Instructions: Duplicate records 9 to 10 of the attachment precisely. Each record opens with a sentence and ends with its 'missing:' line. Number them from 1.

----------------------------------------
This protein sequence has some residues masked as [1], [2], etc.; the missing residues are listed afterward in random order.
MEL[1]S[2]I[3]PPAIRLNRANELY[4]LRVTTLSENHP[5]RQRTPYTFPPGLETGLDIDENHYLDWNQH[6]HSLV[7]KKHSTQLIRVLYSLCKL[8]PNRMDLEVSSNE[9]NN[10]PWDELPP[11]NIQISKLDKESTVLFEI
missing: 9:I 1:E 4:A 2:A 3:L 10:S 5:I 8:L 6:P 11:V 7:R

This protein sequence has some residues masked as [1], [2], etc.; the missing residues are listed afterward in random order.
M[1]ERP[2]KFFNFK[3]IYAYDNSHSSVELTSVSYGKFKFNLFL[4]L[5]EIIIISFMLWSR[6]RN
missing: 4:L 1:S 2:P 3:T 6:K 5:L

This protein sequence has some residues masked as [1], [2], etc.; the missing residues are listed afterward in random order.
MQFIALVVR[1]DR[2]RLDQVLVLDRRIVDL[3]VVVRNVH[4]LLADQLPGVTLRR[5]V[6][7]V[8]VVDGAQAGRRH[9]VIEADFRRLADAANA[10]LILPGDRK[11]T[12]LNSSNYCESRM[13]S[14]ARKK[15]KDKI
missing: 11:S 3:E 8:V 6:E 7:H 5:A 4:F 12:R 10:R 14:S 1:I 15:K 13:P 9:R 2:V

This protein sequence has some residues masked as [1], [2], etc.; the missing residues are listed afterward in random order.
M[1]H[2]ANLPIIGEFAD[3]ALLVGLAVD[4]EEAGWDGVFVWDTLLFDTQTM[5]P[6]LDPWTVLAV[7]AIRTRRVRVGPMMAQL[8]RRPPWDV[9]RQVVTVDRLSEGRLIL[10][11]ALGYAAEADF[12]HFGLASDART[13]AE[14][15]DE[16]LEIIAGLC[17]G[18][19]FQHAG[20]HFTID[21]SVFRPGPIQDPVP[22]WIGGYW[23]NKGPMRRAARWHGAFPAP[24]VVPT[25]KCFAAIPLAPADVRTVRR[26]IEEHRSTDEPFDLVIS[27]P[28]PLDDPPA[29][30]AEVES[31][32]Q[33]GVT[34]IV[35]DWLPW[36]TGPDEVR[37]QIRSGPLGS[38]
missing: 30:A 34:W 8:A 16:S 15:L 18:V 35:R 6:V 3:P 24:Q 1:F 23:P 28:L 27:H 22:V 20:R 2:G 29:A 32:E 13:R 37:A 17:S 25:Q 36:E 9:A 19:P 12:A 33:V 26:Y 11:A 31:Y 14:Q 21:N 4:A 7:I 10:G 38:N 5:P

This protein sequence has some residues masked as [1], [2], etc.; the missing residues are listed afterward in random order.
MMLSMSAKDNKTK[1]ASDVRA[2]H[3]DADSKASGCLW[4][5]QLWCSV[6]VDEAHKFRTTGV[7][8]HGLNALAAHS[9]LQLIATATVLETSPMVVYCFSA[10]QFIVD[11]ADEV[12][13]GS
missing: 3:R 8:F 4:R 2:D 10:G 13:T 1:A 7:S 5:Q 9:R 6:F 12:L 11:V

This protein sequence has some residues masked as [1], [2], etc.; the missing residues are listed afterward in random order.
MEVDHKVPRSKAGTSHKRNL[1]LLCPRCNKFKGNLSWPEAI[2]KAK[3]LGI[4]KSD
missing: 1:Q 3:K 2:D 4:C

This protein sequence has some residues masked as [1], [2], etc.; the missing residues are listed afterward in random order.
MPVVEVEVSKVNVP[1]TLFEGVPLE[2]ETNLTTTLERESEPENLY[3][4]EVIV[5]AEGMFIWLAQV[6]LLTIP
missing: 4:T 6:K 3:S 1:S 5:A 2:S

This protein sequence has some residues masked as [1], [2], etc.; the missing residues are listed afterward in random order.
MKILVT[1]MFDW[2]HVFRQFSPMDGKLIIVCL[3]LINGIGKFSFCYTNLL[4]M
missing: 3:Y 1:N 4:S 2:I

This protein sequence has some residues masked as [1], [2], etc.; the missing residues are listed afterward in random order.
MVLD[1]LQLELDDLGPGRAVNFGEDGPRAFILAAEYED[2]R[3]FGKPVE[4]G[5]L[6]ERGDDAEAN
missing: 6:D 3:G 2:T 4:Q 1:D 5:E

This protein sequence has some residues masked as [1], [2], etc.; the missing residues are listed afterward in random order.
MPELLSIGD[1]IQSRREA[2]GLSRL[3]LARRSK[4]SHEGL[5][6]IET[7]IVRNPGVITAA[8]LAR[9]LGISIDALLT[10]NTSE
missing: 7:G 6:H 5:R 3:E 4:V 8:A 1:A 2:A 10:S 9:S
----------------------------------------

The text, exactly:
This protein sequence has some residues masked as [1], [2], etc.; the missing residues are listed afterward in random order.
MVLD[1]LQLELDDLGPGRAVNFGEDGPRAFILAAEYED[2]R[3]FGKPVE[4]G[5]L[6]ERGDDAEAN
missing: 6:D 3:G 2:T 4:Q 1:D 5:E

This protein sequence has some residues masked as [1], [2], etc.; the missing residues are listed afterward in random order.
MPELLSIGD[1]IQSRREA[2]GLSRL[3]LARRSK[4]SHEGL[5][6]IET[7]IVRNPGVITAA[8]LAR[9]LGISIDALLT[10]NTSE
missing: 7:G 6:H 5:R 3:E 4:V 8:A 1:A 2:A 10:S 9:S